Starring: Abhishek Bachchan, Aishwarya Rai, Vikram, Priyamani
Directed by Mani Ratnam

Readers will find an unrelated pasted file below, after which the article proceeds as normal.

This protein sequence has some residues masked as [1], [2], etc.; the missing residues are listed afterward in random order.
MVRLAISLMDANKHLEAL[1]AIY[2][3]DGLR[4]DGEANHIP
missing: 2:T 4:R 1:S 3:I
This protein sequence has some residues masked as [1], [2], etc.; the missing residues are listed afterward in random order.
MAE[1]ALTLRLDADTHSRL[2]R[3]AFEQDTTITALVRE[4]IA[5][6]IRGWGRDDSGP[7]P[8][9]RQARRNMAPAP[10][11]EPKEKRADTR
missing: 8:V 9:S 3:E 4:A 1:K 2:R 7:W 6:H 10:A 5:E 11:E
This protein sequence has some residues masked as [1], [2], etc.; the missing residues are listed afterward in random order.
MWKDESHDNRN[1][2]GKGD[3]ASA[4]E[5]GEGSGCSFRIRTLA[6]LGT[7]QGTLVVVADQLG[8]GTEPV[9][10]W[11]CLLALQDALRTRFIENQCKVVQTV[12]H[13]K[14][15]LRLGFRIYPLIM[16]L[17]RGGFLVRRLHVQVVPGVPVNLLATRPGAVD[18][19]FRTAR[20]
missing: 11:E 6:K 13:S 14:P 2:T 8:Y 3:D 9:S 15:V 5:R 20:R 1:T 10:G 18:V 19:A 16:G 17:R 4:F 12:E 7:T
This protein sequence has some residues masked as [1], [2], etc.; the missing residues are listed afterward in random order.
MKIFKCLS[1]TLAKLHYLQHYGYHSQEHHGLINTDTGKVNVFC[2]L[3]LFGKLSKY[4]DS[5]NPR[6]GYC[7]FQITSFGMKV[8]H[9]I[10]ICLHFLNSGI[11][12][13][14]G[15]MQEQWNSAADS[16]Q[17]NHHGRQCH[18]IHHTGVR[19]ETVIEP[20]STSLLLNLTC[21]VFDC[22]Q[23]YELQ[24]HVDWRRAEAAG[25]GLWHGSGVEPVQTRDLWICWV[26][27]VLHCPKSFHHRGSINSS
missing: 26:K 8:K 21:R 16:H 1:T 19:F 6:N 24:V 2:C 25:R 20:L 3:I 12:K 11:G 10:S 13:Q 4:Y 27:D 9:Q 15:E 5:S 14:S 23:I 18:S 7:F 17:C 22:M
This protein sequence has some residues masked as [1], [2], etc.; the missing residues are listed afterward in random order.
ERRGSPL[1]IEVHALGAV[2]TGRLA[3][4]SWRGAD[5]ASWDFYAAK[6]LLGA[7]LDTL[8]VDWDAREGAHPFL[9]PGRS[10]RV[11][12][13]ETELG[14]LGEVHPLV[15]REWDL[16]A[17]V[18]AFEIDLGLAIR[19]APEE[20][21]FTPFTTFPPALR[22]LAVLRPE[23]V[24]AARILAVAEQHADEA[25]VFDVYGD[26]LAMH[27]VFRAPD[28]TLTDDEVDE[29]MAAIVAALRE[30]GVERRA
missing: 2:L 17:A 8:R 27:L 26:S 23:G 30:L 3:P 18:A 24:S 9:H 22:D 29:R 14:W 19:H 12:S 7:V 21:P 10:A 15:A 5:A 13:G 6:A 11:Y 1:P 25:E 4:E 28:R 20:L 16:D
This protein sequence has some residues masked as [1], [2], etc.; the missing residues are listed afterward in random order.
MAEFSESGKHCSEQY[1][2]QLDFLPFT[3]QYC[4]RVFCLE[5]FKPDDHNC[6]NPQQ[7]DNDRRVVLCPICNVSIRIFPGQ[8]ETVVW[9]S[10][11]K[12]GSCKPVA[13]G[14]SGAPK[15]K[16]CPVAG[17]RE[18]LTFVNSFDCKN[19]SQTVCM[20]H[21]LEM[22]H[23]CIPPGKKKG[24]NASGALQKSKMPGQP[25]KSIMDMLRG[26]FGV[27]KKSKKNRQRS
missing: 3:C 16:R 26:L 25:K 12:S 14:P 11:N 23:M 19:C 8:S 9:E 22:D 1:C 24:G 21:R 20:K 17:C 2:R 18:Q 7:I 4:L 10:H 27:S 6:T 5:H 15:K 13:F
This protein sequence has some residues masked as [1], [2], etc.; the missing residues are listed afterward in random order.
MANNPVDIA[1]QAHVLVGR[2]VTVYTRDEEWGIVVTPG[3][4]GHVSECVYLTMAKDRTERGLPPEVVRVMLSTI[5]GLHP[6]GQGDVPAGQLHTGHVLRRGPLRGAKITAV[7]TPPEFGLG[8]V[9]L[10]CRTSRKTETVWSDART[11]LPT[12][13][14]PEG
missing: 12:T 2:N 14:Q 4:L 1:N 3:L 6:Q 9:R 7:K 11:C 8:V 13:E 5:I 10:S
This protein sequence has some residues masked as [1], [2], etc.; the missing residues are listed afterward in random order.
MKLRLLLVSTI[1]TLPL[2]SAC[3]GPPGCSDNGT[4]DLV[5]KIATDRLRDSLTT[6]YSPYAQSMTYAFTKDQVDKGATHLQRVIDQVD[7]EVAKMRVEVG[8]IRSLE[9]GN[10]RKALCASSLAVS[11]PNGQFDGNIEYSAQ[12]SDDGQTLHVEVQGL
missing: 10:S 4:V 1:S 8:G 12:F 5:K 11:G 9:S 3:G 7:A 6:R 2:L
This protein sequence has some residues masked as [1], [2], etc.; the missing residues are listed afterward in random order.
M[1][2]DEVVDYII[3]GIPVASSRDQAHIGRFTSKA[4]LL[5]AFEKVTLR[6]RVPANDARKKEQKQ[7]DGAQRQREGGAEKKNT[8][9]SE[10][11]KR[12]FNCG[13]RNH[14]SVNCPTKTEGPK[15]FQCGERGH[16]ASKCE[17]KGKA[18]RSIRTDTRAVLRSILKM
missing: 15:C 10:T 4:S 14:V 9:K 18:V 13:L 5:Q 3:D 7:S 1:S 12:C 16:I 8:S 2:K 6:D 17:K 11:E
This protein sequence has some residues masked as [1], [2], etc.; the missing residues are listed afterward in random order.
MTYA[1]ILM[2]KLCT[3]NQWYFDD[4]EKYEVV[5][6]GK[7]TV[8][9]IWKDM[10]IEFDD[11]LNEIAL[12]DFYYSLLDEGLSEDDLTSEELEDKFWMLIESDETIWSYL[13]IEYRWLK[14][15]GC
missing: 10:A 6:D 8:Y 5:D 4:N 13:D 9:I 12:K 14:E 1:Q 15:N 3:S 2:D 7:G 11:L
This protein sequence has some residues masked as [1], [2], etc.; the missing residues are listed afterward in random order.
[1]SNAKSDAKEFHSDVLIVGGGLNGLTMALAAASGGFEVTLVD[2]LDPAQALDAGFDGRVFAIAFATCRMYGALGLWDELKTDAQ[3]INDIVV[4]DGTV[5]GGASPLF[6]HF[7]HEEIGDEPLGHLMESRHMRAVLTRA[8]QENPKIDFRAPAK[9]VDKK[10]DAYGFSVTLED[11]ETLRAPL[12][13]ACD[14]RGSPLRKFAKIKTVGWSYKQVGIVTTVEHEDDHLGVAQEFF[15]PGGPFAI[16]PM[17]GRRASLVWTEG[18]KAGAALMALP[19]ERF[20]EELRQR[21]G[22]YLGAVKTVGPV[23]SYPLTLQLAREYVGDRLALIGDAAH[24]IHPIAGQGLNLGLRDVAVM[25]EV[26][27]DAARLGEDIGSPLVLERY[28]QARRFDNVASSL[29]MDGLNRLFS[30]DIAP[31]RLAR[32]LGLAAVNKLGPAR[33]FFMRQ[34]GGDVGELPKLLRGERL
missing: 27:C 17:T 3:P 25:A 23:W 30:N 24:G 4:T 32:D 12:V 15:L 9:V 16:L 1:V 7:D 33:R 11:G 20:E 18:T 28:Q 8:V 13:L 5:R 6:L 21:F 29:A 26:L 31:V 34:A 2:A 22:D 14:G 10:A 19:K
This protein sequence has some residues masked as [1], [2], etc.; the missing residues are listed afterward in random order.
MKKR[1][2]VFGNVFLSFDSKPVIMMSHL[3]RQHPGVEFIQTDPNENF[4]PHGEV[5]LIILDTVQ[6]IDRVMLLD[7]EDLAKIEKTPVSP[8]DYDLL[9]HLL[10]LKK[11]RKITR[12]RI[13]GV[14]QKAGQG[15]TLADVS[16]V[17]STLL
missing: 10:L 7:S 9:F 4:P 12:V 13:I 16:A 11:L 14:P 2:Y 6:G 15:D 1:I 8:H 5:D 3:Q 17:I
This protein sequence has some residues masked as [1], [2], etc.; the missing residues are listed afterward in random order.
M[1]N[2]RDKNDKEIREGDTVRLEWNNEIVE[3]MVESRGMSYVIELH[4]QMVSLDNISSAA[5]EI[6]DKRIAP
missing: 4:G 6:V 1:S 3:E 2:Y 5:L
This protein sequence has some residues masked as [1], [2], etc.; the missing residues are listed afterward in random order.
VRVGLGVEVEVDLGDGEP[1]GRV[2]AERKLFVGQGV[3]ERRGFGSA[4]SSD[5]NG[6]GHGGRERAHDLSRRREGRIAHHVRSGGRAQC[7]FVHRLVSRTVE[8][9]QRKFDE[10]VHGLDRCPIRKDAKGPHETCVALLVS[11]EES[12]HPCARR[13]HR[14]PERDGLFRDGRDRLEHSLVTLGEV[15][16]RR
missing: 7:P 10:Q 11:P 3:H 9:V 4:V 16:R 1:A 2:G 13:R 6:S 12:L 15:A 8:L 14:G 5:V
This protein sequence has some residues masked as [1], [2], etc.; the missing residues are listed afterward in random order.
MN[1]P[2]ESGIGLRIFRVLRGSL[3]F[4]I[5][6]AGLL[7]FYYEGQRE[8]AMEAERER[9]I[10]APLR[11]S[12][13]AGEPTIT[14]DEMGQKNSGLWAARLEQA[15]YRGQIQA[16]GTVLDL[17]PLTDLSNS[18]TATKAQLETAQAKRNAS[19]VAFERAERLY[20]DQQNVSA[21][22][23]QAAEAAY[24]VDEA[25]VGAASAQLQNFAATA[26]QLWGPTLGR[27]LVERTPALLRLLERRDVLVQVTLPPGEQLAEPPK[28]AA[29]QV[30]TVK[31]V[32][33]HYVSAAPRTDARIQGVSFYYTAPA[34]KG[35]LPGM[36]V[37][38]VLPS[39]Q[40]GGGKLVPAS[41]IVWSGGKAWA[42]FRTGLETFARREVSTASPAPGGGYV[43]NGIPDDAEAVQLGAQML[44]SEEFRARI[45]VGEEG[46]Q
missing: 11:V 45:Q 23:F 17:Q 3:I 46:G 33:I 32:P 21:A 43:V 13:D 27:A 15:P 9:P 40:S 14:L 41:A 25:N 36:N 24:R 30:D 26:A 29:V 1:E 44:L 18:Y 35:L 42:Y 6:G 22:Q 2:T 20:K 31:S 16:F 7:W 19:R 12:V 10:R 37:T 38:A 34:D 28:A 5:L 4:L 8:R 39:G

In Raavan, Mani Ratnam turns a significant issue of the day into a handy ploy. He tries to blend (very uneasily) a contemporary Naxalite figure with Robin Hood of the West and Raavan of Indian mythology. However, the element of subversion, the anti-establishment sensibility, which should have been the key, gets only vaguely heard in Gulzar’s lyrics in ‘Thok de killi’. And the moral ambiguity in the reinterpretation of the Ram-Raavan binary —how good and bad may not be so defined, how the brute might be lurking in the civilised and the wild might have redeeming qualities—does not get portrayed with any sense of profundity or conviction. Ratnam’s ambitious attempt remains facile, and we are not even coming to the straight, clumsy and laughable nods to the epic, like the lie detector test replacing the agnipariksha. In fact, Raavan essentially plays out as just another vendetta film with the entire action hinged on the wronged man trying to get back on the one who wronged him personally. So you have the outlaw Beera (Abhishek)—fighting the cops and aiding the locals—who kidnaps Ragini (Aishwarya), the wife of police officer Dev (Vikram), only to find strange emotions developing for his captive.